Vitali Kravtsov had a fantastic KHL playoffs that has seen his stock rise considerably heading into this draft.
Playing so well to close out the year that he stole the Best Rookie of the Year Award from Eeli Tolvanen, although he still probably shouldn’t have won it.
The young Russian winger possesses an intriguing skill set that blends size, speed, and skill that allows him to be effective in multiple ways. He will likely be a longer-term project but it’s fair to think that patience will be worth the wait.
- Age/Birthdate: 17.73/ December 23, 1999
- Birthplace: Russia
- Frame:6-foot-2/ 183 lbs
- Position: RW
- Draft Year Team: Traktor Chelyabinsk(Russia)
- KHL Rookie of the Week (Gagarin Cup 1st round)
- MHL All-Star Game
- KHL Aleksei Cherepanov (Best Rookie) Award
- KHL Rookie of the Month (April)
- KHL Rookie of the Month (March)
- KHL Rookie of the Week (Gagarin Cup Quarterfinals)
- KHL Rookie of the Week (Gagarin Cup Semifinals)
- KHL Rookie of the Week (Gagarin Cup 1st round)
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Given his limited role with the KHL club, his underlying numbers are all over the place with limited production.
Recency bias has been talked about a few times throughout this series and Kravtsov is another case of that.
He had a very good season in the KHL and MHL and was certainly in the conversation of being a first-round pick, and rightfully so. After his noteworthy playoff run, his stock has risen considerably with one noteworthy pundit having him outside of his top 100 in their last rankings (only a few months ago) to then being placed firmly in the first round.
Given that he broke the KHL single-season record for the most points by a U20 player, that recency bias can be hard to ignore and that performance should be factored in but the small sample size can’t outweigh the whole season.
Obviously, there can be lack of viewings and his improvement over the course of the season that play into it. But that balance must be struck with all evaluations and Kravtsov is such a talented player that he shouldn’t have been out of this range to begin with.
Kravtsov is a creative and energetic player on the ice. He can create chances for himself with quick feet and puck movements that leave defenders behind. He doesn’t always go for the simple play and tries to make that extra move or two to create a better lane. Sometimes it doesn’t work but when it does, it looks great.
He is so calm and patient with the puck and those skills should help him translate well to the NHL in a few years.
The left-handed wingers skating is above average, although a little sloppy and lanky in appearance. He will best served to bear down lower in his stride to get more power and strength over the puck but he does have good speed and puck control when in stride.
The Traktor forward did see some time on the penalty kill, it wasn’t perfect as there were some issues with reads but it’s encouraging to see that he is placed in those situations. Those slow reactions do appear at times in 5v5 play but likely something that will improve over time.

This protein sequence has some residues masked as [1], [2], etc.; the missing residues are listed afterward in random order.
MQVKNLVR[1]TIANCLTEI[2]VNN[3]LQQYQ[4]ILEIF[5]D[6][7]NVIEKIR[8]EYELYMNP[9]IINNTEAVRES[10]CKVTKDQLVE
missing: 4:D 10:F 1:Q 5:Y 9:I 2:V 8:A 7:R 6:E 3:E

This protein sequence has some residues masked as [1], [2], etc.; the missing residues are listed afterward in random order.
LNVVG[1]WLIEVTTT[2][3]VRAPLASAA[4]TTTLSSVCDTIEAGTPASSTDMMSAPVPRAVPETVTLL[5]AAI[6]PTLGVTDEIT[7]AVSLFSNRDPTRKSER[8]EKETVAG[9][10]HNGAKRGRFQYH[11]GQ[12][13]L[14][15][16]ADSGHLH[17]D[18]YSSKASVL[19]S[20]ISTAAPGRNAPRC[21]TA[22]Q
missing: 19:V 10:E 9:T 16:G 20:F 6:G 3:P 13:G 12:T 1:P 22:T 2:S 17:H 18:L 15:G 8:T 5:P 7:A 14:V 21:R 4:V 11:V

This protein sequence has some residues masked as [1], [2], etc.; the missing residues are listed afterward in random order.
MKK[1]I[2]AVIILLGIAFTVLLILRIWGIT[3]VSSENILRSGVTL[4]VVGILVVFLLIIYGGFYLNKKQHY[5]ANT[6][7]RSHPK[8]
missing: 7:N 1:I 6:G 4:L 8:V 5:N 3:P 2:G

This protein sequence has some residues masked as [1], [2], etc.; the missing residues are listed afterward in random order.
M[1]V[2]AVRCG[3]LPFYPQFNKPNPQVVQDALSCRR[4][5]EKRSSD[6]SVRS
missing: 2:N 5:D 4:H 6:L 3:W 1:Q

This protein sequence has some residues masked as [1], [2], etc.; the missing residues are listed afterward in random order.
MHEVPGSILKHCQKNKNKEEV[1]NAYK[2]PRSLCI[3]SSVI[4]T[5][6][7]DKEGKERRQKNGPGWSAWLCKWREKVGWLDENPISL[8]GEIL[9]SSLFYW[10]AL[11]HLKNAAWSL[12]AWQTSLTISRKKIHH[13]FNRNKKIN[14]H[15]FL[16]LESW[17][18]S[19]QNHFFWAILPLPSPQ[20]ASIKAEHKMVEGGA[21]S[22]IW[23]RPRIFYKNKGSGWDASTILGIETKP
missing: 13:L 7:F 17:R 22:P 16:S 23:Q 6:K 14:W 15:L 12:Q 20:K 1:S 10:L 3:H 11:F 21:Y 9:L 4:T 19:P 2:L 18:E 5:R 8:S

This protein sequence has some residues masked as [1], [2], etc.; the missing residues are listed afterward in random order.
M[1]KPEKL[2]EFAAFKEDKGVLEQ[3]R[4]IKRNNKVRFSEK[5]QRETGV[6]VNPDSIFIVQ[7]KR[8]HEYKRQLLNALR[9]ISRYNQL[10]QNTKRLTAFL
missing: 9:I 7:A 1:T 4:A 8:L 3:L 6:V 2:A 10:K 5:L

His pGPS presents a lower success rate but does have a high production with 48.6 points per 82 games.
Kravtsov is a raw talent player with high offensive upside that rightfully have people excited about his potential. Obviously, his playoffs are a small sample size that may have too much emphasis placed on it but it’s good to see that it helped his stock rise to somewhere closer to where he belongs in this draft class. He will spend a couple more years in the KHL but when he does make the leap over, he should be able to slide into an offensive role in the NHL.
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A big, skilled winger that can play up and down the lineup and provide scoring in a number of roles. He brings grit and physical size, but could be more assertive in throwing his weight around more. Displays excellent speed on the rush and in zone entry, but could backcheck quicker. Plays well in his own end and takes away lanes. Very good hands and awareness. Kravtsov has the potential to develop into a staple top six forward that can produce at the next level.
From Future Considerations:
A dynamic forward, he can really skate. Fast on his feet with great acceleration and no hesitation to use it. He’s deceptive when stickhandling with the puck, having the ability to make highlight-reel plays look routine and easy. He is adept at moving around and through defenders, either one-on-one or when navigating through traffic. Not surprisingly, he has a lot of confidence in possession. He should. Very strong off the rush. He has good overall hockey sense. He has the ability to play both wings, but he appears more comfortable on his natural side. He possesses a good wrister, which he can uncork after using his wheels to get close to the net. Release is the best part of his shot. It doesn’t take much time at all for him to get the puck off his stick. He’s a good, but not necessarily great, playmaker. He could stand to bulk up his already-solid frame because strength will be a big key to his development moving forward. As it is, he’s not physical. In fact, he tries to avoid contact and he is able to do so by using his speed to stay away from incoming defenders. In the words of one bird-dog, he’s “darty” on the ice. Without the puck, though, he can get a little lost, especially in his own end. But he does try to be reliable defensively. At a young age, he’s been productive in the KHL – 11 points in 16 playoff appearances.
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CanucksArmy’s 2018 NHL Draft Rankings